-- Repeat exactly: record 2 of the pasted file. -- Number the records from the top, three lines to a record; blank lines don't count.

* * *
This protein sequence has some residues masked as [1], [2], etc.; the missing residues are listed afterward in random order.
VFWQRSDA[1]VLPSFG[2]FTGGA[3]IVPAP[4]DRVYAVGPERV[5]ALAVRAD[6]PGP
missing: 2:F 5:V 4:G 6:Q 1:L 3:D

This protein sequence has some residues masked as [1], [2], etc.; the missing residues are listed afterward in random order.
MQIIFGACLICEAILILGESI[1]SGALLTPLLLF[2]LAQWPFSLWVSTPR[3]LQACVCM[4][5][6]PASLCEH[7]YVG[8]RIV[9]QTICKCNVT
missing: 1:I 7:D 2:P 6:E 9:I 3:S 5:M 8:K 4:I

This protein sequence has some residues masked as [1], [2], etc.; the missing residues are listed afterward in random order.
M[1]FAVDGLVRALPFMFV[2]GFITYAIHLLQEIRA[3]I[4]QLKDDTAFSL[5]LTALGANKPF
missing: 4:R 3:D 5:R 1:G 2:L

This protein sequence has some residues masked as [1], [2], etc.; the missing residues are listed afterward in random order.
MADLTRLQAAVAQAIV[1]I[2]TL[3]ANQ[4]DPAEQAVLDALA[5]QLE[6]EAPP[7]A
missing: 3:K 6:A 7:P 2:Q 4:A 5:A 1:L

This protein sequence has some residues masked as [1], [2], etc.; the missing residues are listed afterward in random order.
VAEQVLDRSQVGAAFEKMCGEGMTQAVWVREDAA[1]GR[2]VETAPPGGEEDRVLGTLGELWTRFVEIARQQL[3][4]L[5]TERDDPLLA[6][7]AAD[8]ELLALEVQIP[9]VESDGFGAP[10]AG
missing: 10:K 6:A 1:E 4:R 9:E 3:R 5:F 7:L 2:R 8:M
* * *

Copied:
This protein sequence has some residues masked as [1], [2], etc.; the missing residues are listed afterward in random order.
MQIIFGACLICEAILILGESI[1]SGALLTPLLLF[2]LAQWPFSLWVSTPR[3]LQACVCM[4][5][6]PASLCEH[7]YVG[8]RIV[9]QTICKCNVT
missing: 1:I 7:D 2:P 6:E 9:I 3:S 5:M 8:K 4:I